We arrived in Biarritz, on the Atlantic coast of southern France as a result of the well planned ‘van’ hire exercise.
Joe and Carol duly dispatched themselves by train at some wee hour of the morning and the fabulous foursome headed off via ‘autoroute’ (with their frustrating tolls every several kilometres) quickly being engulfed by heavy rain as the just-as-heavy traffic made driving a very concentrated affair. We quit the autoroute before lunch to meander though back roads and small villages everywhere surrounded by fields of sunflowers diligently pointing their spectacular visages towards their source of energy. The village of St Sulpice, with its incongruous Tudor architecture, appeared appropriately in order for us to enjoy a ‘menu du jour’ seated in the car park adjacent to a small café.
We duly found the Biarritz railway station at the appointed hour of 5 pm protected by the waiting companions and headed to the digs recommended by the tourist information office. There we met the intransigence of an Irishman running RyanAir.
Pay up front; no I won’t keep the room for your friend who will be here soon unless you pay now; I can’t take a 100 Euro note and if you don’t have smaller notes to pay for the room I will let someone else have it; it doesn’t matter that the tourist info said we have parking, it’s full so you’ll just have to park somewhere on the street. You get the gist?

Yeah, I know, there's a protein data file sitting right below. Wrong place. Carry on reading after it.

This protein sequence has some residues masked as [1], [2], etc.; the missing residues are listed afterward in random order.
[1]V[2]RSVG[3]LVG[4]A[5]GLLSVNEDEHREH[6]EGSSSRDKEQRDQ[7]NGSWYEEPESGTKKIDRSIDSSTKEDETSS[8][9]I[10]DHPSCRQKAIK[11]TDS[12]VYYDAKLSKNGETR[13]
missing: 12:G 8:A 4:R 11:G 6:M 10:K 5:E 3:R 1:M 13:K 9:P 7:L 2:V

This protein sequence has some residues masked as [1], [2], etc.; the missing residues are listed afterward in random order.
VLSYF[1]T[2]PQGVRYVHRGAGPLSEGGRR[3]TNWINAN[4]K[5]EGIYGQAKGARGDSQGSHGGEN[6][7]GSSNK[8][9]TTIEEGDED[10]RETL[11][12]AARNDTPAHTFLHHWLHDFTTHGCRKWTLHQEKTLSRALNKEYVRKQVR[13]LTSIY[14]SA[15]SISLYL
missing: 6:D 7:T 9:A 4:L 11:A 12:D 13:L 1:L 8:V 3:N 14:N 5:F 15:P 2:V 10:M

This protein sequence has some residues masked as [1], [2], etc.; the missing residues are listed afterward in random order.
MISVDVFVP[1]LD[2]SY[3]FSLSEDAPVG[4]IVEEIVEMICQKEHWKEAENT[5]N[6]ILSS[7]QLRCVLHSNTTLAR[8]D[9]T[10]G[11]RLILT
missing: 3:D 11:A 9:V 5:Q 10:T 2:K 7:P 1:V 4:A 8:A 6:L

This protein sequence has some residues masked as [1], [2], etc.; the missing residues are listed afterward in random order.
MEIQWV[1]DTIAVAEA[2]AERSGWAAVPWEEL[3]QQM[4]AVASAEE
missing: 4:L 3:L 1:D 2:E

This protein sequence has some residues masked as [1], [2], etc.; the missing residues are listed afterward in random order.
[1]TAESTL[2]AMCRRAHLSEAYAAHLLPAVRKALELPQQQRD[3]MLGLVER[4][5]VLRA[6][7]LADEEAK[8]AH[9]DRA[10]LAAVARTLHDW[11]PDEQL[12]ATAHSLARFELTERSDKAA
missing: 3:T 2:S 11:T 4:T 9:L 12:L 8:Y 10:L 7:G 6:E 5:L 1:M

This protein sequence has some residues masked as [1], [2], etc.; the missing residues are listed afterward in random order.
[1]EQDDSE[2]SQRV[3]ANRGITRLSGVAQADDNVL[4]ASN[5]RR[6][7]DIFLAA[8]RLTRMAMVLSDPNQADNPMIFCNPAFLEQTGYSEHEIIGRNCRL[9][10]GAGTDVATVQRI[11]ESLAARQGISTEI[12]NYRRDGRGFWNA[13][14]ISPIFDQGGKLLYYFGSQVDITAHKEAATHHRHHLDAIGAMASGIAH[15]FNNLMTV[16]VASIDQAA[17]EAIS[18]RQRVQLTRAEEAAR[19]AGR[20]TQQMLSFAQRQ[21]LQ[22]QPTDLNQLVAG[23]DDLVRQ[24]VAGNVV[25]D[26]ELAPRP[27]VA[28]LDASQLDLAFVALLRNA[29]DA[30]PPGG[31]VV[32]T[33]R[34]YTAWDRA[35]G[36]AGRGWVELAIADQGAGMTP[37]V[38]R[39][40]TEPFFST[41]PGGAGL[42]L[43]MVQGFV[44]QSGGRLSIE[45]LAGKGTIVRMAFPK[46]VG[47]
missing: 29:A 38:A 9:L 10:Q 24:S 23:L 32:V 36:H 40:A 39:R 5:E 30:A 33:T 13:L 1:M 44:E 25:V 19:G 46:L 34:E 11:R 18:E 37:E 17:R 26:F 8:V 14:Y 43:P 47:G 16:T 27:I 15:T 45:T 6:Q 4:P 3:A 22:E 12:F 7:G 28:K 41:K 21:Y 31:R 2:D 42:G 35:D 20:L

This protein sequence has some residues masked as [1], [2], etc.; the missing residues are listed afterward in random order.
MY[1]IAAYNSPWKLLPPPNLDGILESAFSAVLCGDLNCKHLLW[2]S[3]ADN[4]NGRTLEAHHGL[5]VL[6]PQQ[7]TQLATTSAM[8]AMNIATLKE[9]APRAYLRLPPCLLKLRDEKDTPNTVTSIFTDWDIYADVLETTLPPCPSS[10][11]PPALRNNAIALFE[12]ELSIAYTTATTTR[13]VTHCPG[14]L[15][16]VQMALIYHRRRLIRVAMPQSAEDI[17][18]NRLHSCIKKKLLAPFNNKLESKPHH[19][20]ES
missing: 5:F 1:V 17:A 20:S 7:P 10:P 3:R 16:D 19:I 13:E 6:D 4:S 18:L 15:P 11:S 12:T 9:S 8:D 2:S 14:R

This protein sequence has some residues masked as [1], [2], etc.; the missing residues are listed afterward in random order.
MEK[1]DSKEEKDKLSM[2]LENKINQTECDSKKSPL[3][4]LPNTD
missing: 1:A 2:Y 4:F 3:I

Normally I would have politely communicated to this lovely welcoming lady to put her rooms where the sun never shines, but given the unknown availability of accommodation elsewhere and the expectation of those coming by bus from the railway station that a room would be at hand, I bit my tongue. It didn’t taste that good though!
Biarritz is a pretty seaside town; the sort you find the world over. Groomed beaches, surf, expensive boutiques, overpriced and over rated food, attitude and the beautiful people abound.
Biarritz is also in the Basque area of France and proud of it’s traditions. Down a side street we found a vibrant Basque bar and restaurant and promptly settled in. There I dined on a fabulous seafood plate of grilled prawns, mussels, fish, calamari and some other shell fish. There also, Her Hopiness partook of a traditional Basque dinner which looked suspiciously similar to bacon and eggs with chips. Herself swears that it was very tasty and that the ‘ham’ was nothing like bacon.
Retiring to our barely adequate, 66 Euro room where the toilet faces the bed and has no door – it’s effectively in the room – we are presented with every street noise imaginable until the sun pokes its faint rays over the horizon. Our one and only window opens directly onto the pavement where partying seems to abound.
Soon, the peace of the meadow. We hope.